Top positive review
20 people found this helpful
on 1 April 2013
Christine Keeler lit the fuse that sparked the sixties. Along with the Beatles and David Bailey she was at the vanguard of the movement that, superficially at least, wiped away the old order.
To a certain extent the Profumo affair has perhaps been coloured by the film Scandal and that's the version I at least knew of. This book gives you the story from the inside and it's a real eye opener. It seems clear that Ward had some sort of connection with spies, whether he was a spy himself or a double agent isn't clear but evidently something was going off and CK was unwittingly sucked into that orbit.
The book is very well written. CK has a great turn of phrase and is able to despatch individuals with one cutting line - Astor and john Hurt are memorably summed up. She also brings to the fore that swinging world of the elite; where the rest of the populace were labouring away in a black and white world with barely enough to get by on, others were living the life of Riley. Check out the tales on the Duke of Edinburgh. There'll be some skellingtons rattling out of that closet when he throws off the mortal coil...
There are some lovely pictures in support of the text, shots of the protagonists during that halcyon summer before the whole shebang came crashing around their collective ears.
The book does raise a few questions, not least in relation to the kidnapping of CK for three days when she was held with a girlfriend who subsequently escaped. We're not told who the girlfriend was - presumably not Mandy? And what of Mandy, the other half of that infamous double act? CK makes clear her dislike for her one time flat mate and it's true that Mandy has made the most of her infamy, going on to own night clubs in Israel and write several books. In fact, you can go into WH Smiths and buy a birthday card with Mandy on the front, swigging champagne from the bottle.
When the scuffers and the Fleet Street muck rakers arrived with their flash bulbs, the toffs took off back to their wives and their country piles leaving Ward and Keeler to face the music. Ward probably thought of himself as a key player in the Astor - Profumo inner circle and so maybe expected some immunity but when his presence didn't suit he was cut adrift by his so called friends. The resultant trial was a witch hunt to cover the backs of the real miscreants - it speaks volumes about the British judiciary that neither Astor nor Profumo were called to court.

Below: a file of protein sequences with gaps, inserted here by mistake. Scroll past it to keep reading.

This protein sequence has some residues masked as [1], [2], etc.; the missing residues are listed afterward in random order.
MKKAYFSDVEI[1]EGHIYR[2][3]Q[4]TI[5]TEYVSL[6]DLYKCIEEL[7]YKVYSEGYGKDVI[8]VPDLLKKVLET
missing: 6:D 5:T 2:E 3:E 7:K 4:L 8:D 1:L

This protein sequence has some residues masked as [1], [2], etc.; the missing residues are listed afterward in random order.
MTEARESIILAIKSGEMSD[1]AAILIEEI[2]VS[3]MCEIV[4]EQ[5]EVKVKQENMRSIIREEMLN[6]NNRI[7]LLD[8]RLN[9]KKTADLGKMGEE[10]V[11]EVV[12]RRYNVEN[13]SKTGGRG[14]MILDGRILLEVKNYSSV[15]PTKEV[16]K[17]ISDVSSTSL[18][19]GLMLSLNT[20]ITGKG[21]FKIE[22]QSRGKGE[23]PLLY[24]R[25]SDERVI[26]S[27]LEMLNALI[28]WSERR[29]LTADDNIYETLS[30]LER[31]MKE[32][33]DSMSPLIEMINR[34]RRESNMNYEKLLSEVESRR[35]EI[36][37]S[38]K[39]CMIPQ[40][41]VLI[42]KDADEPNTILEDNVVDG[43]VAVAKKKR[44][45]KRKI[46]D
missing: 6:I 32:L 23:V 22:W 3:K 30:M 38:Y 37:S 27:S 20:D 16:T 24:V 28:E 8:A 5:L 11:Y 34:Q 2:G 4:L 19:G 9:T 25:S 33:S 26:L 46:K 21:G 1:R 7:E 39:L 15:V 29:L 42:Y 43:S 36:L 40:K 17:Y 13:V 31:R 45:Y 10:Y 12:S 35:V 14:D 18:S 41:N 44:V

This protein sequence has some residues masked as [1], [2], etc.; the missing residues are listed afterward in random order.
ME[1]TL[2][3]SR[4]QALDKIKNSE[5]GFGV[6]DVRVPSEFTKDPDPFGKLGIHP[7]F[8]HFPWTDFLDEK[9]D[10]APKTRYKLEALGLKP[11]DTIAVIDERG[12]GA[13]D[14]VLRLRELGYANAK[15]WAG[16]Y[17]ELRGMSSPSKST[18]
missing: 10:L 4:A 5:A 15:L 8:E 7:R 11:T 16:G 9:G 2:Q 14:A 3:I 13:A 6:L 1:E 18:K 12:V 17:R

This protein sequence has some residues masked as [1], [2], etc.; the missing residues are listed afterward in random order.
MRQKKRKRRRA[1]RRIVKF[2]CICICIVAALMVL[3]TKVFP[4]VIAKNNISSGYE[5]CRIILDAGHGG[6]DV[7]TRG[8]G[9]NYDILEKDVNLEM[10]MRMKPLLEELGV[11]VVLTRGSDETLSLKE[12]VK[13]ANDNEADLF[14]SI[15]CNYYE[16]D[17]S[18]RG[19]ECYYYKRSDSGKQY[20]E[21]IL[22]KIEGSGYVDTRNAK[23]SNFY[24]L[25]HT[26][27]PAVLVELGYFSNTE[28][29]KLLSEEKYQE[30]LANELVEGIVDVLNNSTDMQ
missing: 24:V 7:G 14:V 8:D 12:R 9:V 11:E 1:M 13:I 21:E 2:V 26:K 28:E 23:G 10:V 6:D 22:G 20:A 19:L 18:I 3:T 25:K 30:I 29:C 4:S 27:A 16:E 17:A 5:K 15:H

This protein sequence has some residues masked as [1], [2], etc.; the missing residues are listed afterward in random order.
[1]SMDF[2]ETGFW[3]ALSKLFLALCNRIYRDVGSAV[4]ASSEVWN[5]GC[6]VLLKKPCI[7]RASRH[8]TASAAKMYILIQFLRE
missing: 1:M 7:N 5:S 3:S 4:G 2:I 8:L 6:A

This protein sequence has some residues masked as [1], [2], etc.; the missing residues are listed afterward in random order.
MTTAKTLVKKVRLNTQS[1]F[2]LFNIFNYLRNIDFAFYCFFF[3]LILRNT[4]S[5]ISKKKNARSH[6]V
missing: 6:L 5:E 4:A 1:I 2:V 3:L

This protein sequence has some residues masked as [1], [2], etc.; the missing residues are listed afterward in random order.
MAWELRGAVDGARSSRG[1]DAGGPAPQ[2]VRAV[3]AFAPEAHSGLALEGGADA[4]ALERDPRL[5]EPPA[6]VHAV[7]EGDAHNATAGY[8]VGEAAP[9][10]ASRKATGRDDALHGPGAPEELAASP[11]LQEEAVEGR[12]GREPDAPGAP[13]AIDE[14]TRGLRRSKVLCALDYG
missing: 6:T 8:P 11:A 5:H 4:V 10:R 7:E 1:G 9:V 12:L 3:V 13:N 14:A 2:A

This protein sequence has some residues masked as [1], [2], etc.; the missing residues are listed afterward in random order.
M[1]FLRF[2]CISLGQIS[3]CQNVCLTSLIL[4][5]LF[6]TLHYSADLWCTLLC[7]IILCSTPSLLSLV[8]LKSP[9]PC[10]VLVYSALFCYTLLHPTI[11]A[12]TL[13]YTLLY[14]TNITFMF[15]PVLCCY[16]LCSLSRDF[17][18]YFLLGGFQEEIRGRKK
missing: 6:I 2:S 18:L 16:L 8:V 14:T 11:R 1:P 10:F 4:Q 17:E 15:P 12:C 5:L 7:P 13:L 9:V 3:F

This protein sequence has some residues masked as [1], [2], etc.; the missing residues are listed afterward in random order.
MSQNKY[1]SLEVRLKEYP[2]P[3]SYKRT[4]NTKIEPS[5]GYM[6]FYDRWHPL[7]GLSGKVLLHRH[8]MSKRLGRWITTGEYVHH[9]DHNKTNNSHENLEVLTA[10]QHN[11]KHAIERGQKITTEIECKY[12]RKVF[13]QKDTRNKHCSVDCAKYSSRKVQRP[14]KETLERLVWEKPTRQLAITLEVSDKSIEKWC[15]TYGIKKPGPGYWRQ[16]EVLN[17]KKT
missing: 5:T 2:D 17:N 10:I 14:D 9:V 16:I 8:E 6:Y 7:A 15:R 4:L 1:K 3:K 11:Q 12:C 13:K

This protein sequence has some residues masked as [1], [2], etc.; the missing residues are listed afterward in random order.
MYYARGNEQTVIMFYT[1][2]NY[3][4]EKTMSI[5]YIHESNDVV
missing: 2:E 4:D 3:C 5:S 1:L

CK says that the police produced stooge witnesses to frame Ward. Mandy RD in a BBC Four radio programme went further by saying that our nations finest threatened and coerced young women into giving evidence, one allegedly being threatened with losing her child if she didn't comply. Whether Ward was a spy or merely a fantasist, he didn't deserve that. Refreshing though to see that a bent and corrupt Police force isn't a 21st Century phenomena but is in fact been something we've had as a way of life for some years now.
Profumo was eventually rehabilitated by Margaret Thatcher with the comment, and I paraphrase here, let's forget all that Keeler business. No, let's not Margaret. Let's remember it for what it showed of the soft white underbelly of those who govern without having any knowledge of, or compassion for, the majority of the populace. You'd have thought we'd have learned from all of this but in 2013, some 50 years after the event, the three most powerful posts in the UK - Prime Minister, Chancellor, Mayor of London - are all held be men from the Bullingdon Club. It's a travesty.